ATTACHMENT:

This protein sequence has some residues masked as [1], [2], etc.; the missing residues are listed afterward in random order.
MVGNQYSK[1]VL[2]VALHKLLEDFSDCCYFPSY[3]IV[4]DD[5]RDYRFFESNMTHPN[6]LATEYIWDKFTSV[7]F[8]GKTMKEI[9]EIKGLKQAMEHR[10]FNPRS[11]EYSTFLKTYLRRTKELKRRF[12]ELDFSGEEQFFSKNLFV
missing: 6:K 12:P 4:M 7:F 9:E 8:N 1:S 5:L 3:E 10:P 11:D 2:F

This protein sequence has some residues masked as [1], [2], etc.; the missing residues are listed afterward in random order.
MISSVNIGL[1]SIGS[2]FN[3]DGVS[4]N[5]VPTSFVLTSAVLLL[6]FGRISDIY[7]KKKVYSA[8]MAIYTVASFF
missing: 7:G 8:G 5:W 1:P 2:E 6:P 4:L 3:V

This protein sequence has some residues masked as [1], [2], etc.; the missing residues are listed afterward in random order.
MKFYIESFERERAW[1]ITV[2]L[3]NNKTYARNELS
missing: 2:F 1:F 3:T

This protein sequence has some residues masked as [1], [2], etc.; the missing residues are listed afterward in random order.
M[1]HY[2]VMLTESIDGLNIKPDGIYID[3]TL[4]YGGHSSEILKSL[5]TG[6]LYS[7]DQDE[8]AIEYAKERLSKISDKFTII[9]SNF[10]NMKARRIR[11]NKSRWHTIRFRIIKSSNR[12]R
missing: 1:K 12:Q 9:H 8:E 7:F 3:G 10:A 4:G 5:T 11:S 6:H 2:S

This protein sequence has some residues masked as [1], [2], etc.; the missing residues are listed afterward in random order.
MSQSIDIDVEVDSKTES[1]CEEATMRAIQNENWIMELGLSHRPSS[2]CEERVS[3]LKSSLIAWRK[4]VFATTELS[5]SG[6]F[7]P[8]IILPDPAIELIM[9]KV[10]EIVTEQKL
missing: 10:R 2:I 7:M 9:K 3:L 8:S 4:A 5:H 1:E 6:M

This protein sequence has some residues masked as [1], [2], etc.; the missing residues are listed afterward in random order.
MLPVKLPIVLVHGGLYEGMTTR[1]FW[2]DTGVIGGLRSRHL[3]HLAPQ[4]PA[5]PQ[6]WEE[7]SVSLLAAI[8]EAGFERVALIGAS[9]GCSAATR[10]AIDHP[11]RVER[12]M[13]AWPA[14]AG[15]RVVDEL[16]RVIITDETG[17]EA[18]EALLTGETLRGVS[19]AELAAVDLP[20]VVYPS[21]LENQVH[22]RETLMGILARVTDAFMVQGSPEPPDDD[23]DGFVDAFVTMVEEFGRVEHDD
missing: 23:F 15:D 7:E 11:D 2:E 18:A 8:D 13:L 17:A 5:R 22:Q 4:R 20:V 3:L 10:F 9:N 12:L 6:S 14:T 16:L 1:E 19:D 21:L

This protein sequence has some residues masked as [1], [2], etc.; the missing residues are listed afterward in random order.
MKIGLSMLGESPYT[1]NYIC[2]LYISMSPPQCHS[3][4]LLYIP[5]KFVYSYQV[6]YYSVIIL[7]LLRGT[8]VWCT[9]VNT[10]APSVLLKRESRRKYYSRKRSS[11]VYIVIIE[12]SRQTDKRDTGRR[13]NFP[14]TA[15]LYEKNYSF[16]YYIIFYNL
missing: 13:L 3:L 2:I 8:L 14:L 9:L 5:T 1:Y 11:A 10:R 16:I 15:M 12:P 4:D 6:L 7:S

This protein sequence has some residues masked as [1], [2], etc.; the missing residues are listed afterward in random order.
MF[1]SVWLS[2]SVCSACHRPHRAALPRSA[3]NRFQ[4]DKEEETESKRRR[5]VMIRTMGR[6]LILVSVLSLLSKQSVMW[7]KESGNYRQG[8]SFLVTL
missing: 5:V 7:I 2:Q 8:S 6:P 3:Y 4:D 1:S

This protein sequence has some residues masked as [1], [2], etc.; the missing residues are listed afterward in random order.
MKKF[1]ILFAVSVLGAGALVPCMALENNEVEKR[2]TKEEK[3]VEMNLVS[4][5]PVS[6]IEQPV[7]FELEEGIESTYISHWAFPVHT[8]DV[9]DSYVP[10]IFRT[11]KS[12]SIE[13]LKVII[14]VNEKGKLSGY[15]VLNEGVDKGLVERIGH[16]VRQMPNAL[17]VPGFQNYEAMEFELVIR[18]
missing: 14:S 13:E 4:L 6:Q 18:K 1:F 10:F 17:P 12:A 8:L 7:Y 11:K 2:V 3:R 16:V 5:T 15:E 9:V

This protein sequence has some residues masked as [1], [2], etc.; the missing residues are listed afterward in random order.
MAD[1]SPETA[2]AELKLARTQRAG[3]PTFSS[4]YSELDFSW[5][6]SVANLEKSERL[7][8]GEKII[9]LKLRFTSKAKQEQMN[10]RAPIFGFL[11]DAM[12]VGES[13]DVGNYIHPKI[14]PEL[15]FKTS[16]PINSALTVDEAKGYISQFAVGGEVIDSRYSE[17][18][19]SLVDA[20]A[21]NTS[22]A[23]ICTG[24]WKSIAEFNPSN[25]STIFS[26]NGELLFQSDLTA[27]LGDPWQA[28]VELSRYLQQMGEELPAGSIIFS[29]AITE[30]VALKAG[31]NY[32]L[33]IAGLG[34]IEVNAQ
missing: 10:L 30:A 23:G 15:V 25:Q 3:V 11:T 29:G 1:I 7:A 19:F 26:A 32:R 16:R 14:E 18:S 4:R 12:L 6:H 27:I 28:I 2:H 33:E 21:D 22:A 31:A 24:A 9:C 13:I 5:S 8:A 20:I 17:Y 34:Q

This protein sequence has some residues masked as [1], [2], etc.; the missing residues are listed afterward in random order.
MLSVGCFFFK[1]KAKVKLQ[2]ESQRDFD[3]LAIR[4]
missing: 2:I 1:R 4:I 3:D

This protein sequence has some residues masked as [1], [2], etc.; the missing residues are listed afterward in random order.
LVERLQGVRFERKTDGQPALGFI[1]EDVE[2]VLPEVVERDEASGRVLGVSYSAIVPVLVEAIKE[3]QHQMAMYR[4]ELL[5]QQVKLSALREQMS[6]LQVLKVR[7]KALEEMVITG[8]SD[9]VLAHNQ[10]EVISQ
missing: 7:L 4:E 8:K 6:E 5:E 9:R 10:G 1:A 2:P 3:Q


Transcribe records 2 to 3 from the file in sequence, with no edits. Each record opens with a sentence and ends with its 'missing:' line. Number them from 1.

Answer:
This protein sequence has some residues masked as [1], [2], etc.; the missing residues are listed afterward in random order.
MISSVNIGL[1]SIGS[2]FN[3]DGVS[4]N[5]VPTSFVLTSAVLLL[6]FGRISDIY[7]KKKVYSA[8]MAIYTVASFF
missing: 7:G 8:G 5:W 1:P 2:E 6:P 4:L 3:V

This protein sequence has some residues masked as [1], [2], etc.; the missing residues are listed afterward in random order.
MKFYIESFERERAW[1]ITV[2]L[3]NNKTYARNELS
missing: 2:F 1:F 3:T